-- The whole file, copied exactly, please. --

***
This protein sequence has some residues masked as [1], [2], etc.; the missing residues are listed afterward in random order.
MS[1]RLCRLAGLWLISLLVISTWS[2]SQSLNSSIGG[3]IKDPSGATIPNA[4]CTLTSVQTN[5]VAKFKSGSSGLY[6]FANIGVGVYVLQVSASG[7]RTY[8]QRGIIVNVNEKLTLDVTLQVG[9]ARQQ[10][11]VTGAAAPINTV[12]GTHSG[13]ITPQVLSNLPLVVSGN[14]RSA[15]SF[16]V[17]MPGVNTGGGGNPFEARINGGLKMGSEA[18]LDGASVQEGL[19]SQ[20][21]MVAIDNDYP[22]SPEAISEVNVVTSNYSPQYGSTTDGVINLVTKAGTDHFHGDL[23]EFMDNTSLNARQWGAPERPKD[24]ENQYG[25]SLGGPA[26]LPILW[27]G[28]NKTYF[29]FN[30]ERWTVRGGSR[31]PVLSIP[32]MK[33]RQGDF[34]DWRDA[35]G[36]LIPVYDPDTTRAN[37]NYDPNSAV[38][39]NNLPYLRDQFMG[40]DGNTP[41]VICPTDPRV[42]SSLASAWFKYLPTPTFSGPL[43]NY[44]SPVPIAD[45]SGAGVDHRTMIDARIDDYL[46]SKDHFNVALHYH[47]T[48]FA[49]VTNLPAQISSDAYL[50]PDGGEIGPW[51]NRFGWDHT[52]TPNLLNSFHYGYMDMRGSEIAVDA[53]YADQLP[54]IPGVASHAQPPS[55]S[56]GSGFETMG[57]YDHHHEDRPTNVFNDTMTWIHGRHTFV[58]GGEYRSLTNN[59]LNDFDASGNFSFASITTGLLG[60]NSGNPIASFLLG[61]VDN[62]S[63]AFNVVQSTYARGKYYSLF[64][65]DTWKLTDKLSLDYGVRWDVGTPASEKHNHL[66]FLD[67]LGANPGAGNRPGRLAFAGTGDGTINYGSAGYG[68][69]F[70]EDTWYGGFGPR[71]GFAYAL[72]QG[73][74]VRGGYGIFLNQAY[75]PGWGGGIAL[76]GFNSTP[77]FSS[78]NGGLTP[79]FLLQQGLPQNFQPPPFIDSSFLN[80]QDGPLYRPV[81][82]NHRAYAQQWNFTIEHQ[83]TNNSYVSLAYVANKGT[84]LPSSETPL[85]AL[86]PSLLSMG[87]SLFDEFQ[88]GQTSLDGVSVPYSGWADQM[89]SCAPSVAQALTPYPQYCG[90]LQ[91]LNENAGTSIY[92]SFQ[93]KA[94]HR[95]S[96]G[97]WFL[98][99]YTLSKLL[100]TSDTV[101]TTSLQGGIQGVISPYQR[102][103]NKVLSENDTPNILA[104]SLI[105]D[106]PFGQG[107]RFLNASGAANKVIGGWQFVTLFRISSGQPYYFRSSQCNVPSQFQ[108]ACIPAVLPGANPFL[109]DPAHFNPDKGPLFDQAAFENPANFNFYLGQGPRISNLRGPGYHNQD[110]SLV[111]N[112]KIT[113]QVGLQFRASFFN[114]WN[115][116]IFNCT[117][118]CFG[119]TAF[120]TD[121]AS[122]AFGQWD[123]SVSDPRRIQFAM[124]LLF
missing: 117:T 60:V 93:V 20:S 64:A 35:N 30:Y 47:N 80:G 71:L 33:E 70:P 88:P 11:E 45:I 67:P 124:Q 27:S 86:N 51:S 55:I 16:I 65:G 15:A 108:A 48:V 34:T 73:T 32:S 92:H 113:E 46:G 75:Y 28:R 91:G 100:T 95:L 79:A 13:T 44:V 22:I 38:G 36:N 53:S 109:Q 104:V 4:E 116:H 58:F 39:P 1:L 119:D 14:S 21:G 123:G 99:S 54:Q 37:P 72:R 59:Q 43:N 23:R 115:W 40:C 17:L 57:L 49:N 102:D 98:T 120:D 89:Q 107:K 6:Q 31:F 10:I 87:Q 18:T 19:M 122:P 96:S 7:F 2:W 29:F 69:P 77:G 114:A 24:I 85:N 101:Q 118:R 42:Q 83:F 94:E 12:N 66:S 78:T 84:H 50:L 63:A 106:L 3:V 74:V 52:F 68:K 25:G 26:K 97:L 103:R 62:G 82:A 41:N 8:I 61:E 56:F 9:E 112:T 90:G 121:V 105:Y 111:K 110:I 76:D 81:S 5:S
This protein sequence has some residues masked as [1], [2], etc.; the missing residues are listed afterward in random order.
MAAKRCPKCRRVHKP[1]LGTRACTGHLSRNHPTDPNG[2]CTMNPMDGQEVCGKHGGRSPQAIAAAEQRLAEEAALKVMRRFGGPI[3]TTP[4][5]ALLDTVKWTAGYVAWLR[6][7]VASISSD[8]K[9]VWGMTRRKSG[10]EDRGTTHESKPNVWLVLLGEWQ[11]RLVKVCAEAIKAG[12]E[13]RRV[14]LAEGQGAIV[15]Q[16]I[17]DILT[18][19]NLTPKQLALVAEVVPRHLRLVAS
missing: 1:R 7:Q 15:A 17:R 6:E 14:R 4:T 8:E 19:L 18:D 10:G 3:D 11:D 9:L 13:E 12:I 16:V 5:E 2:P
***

This protein sequence has some residues masked as [1], [2], etc.; the missing residues are listed afterward in random order.
MS[1]RLCRLAGLWLISLLVISTWS[2]SQSLNSSIGG[3]IKDPSGATIPNA[4]CTLTSVQTN[5]VAKFKSGSSGLY[6]FANIGVGVYVLQVSASG[7]RTY[8]QRGIIVNVNEKLTLDVTLQVG[9]ARQQ[10][11]VTGAAAPINTV[12]GTHSG[13]ITPQVLSNLPLVVSGN[14]RSA[15]SF[16]V[17]MPGVNTGGGGNPFEARINGGLKMGSEA[18]LDGASVQEGL[19]SQ[20][21]MVAIDNDYP[22]SPEAISEVNVVTSNYSPQYGSTTDGVINLVTKAGTDHFHGDL[23]EFMDNTSLNARQWGAPERPKD[24]ENQYG[25]SLGGPA[26]LPILW[27]G[28]NKTYF[29]FN[30]ERWTVRGGSR[31]PVLSIP[32]MK[33]RQGDF[34]DWRDA[35]G[36]LIPVYDPDTTRAN[37]NYDPNSAV[38][39]NNLPYLRDQFMG[40]DGNTP[41]VICPTDPRV[42]SSLASAWFKYLPTPTFSGPL[43]NY[44]SPVPIAD[45]SGAGVDHRTMIDARIDDYL[46]SKDHFNVALHYH[47]T[48]FA[49]VTNLPAQISSDAYL[50]PDGGEIGPW[51]NRFGWDHT[52]TPNLLNSFHYGYMDMRGSEIAVDA[53]YADQLP[54]IPGVASHAQPPS[55]S[56]GSGFETMG[57]YDHHHEDRPTNVFNDTMTWIHGRHTFV[58]GGEYRSLTNN[59]LNDFDASGNFSFASITTGLLG[60]NSGNPIASFLLG[61]VDN[62]S[63]AFNVVQSTYARGKYYSLF[64][65]DTWKLTDKLSLDYGVRWDVGTPASEKHNHL[66]FLD[67]LGANPGAGNRPGRLAFAGTGDGTINYGSAGYG[68][69]F[70]EDTWYGGFGPR[71]GFAYAL[72]QG[73][74]VRGGYGIFLNQAY[75]PGWGGGIAL[76]GFNSTP[77]FSS[78]NGGLTP[79]FLLQQGLPQNFQPPPFIDSSFLN[80]QDGPLYRPV[81][82]NHRAYAQQWNFTIEHQ[83]TNNSYVSLAYVANKGT[84]LPSSETPL[85]AL[86]PSLLSMG[87]SLFDEFQ[88]GQTSLDGVSVPYSGWADQM[89]SCAPSVAQALTPYPQYCG[90]LQ[91]LNENAGTSIY[92]SFQ[93]KA[94]HR[95]S[96]G[97]WFL[98][99]YTLSKLL[100]TSDTV[101]TTSLQGGIQGVISPYQR[102][103]NKVLSENDTPNILA[104]SLI[105]D[106]PFGQG[107]RFLNASGAANKVIGGWQFVTLFRISSGQPYYFRSSQCNVPSQFQ[108]ACIPAVLPGANPFL[109]DPAHFNPDKGPLFDQAAFENPANFNFYLGQGPRISNLRGPGYHNQD[110]SLV[111]N[112]KIT[113]QVGLQFRASFFN[114]WN[115][116]IFNCT[117][118]CFG[119]TAF[120]TD[121]AS[122]AFGQWD[123]SVSDPRRIQFAM[124]LLF
missing: 117:T 60:V 93:V 20:S 64:A 35:N 30:Y 47:N 80:G 71:L 33:E 70:P 88:P 11:E 45:I 67:P 124:Q 27:S 86:N 51:S 55:I 16:I 65:G 15:A 108:A 48:V 34:T 73:T 32:S 92:H 113:E 46:G 75:Y 28:R 91:G 100:T 95:L 79:A 13:T 44:V 22:I 38:G 36:N 53:S 109:Q 104:V 4:E 116:H 58:F 39:P 1:L 119:D 14:S 21:G 123:G 99:S 54:Q 37:P 72:R 59:Q 43:N 23:R 115:W 40:C 17:L 57:L 49:N 102:D 98:T 120:D 89:Q 107:K 6:Q 31:F 10:I 87:Q 18:T 19:M 122:P 96:S 7:F 2:W 29:F 69:P 77:G 114:A 24:I 85:N 101:Q 118:R 42:Q 83:F 94:E 12:N 66:S 78:T 84:H 50:L 63:A 106:L 3:V 74:V 52:F 68:K 25:G 26:K 97:L 103:R 62:G 82:A 41:N 8:I 61:E 56:F 9:E 112:T 90:G 121:V 105:Y 111:K 110:I 76:D 81:S 5:S
This protein sequence has some residues masked as [1], [2], etc.; the missing residues are listed afterward in random order.
MAAKRCPKCRRVHKP[1]LGTRACTGHLSRNHPTDPNG[2]CTMNPMDGQEVCGKHGGRSPQAIAAAEQRLAEEAALKVMRRFGGPI[3]TTP[4][5]ALLDTVKWTAGYVAWLR[6][7]VASISSD[8]K[9]VWGMTRRKSG[10]EDRGTTHESKPNVWLVLLGEWQ[11]RLVKVCAEAIKAG[12]E[13]RRV[14]LAEGQGAIV[15]Q[16]I[17]DILT[18][19]NLTPKQLALVAEVVPRHLRLVAS
missing: 1:R 7:Q 15:A 17:R 6:E 14:R 4:T 8:E 19:L 18:D 10:G 3:D 11:D 9:L 13:E 12:I 16:V 5:E 2:P